Shifting Roles Not Rolling in Court

Until the late 20th century women were assumed to be the ones best able to perform the role of companion/nurturer – the glue that bound family and social relationships together. The authors like Daniel Golman published research that showed shifting reality – that men were (and have been) filling that role too. With the advent of the 21st century came the ‘permission’ to acknowledge these roles and contributions to family and social relationships.

 

The courts, however, move much slower than the research and societal change would reflect. The acknowledgment that fathers can be anything more than adequate babysitters has not taken a foothold in the judicial psyche. The phrase “the mother was the primary caregiver throughout the relationship” is cast as a trump card in parenting applications before the court.

Interpretation of terms such as ‘maximizing parenting time with each parent’ bear witness to a weak legislative movement to acknowledge the male nurturer role which buckles under the historic weight of the female ‘primary caregiver’ designation. It is as if a stay at home mother is seen as a long term hand maid, incapable by virtue of giving birth and having cared for the children of seeking or accomplishing a new identity as an independent self-sufficient adult. A new meaning for the term ‘glass ceiling’.

 

The infrequency of the courts asking for vocational plans is testament to this unconscious bias (or maybe it is a blindness) towards childbearing being a career path to continued dependency. A man who is displaced from a job or career is told to find a new financial path. Judicial decisions on spousal support reflect that a woman is assumed to not be able to do so.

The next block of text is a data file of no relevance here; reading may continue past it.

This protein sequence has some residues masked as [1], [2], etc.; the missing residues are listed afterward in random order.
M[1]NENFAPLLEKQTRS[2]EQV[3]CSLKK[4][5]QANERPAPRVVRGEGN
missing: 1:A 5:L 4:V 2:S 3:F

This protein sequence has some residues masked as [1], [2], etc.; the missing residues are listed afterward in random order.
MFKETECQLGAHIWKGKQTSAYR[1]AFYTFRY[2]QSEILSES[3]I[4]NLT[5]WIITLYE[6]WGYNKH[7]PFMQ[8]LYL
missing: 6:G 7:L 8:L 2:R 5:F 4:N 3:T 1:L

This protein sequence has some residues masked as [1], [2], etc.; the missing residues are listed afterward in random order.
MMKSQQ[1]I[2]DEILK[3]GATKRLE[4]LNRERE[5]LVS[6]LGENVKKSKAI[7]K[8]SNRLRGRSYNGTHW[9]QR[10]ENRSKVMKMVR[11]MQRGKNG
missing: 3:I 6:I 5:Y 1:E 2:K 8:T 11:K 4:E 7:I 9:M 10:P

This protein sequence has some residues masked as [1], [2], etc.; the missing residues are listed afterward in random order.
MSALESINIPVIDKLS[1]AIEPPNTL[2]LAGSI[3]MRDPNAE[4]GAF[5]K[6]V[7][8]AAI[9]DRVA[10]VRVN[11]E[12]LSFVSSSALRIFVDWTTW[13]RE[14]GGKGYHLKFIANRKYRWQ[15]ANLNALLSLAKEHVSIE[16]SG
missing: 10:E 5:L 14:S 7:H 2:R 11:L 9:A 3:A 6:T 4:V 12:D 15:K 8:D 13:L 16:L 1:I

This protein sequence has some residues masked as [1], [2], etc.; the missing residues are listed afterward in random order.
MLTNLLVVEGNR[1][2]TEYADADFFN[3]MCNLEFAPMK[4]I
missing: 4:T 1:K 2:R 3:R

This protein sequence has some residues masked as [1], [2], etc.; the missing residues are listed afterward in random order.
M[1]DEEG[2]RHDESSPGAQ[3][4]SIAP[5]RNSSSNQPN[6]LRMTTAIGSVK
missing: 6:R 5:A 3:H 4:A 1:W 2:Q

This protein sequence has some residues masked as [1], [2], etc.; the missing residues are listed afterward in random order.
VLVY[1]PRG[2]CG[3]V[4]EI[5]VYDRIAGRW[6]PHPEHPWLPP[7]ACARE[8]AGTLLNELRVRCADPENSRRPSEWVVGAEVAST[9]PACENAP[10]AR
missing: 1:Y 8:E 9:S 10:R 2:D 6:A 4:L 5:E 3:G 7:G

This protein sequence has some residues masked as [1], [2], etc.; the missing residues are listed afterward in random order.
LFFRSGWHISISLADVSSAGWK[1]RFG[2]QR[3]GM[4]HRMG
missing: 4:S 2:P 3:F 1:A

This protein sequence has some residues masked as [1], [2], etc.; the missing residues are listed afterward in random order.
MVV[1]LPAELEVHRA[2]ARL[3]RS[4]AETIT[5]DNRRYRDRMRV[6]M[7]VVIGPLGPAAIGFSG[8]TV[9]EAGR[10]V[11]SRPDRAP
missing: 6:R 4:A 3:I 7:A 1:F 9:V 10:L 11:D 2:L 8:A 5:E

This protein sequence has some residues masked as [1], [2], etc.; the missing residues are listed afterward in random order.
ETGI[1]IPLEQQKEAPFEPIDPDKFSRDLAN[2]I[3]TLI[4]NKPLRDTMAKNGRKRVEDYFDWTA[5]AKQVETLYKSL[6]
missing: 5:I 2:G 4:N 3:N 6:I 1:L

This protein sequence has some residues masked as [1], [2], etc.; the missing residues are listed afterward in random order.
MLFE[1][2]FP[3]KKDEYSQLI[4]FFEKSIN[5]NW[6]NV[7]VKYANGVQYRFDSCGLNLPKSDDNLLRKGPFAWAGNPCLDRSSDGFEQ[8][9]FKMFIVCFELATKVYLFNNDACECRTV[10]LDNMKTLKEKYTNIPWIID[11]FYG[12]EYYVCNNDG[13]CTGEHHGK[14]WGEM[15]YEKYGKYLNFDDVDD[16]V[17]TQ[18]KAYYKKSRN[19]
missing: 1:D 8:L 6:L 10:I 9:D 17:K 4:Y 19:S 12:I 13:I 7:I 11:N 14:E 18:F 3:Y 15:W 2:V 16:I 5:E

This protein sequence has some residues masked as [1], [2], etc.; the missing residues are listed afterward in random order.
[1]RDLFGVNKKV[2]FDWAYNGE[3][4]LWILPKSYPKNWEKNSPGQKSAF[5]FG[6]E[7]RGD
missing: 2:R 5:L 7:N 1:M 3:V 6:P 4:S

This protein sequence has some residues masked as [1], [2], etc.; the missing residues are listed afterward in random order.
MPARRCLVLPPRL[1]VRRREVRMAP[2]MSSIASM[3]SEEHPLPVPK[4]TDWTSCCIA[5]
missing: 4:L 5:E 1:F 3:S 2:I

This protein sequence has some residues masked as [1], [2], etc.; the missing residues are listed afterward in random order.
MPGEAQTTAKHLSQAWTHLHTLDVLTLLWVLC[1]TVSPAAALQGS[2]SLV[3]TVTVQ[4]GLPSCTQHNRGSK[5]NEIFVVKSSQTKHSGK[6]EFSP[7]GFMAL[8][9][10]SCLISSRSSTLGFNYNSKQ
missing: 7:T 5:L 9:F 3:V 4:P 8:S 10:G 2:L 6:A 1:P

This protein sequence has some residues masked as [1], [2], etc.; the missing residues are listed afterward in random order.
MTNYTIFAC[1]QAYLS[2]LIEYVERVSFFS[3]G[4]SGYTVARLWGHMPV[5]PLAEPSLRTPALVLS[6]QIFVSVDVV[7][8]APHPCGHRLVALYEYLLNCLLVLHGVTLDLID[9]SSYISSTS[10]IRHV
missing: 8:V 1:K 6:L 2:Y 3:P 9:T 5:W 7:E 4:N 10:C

A child who has been dependent upon his or her parents for 18 years is given four years of post-secondary education to attain self-sufficiency. A woman who has been married for 18 years is given the suit of life time dependence and in need of a financial umbilical cord – possibly for life – and taught they are not expected to become self-sufficient and independent.

 

Even when their children go to school and attain independence from needing the moment to moment attentions of their mother, the mother is allowed to stay at home because their children need to be met off the bus, taken to extra-curricular activities and fed. What is it in the genetic strand that makes men incapable of doing so, in the judicial eye, while the mother builds new skills so that she can be financially independent of her now ex-spouse?

 

Justice Marguerite Trussler may have opined that marriage is not an insurance policy. I wonder if she would agree with the present direction that takes away the independence and expectation for autonomy – or even the expectation that a women can be capable to strive to be so.

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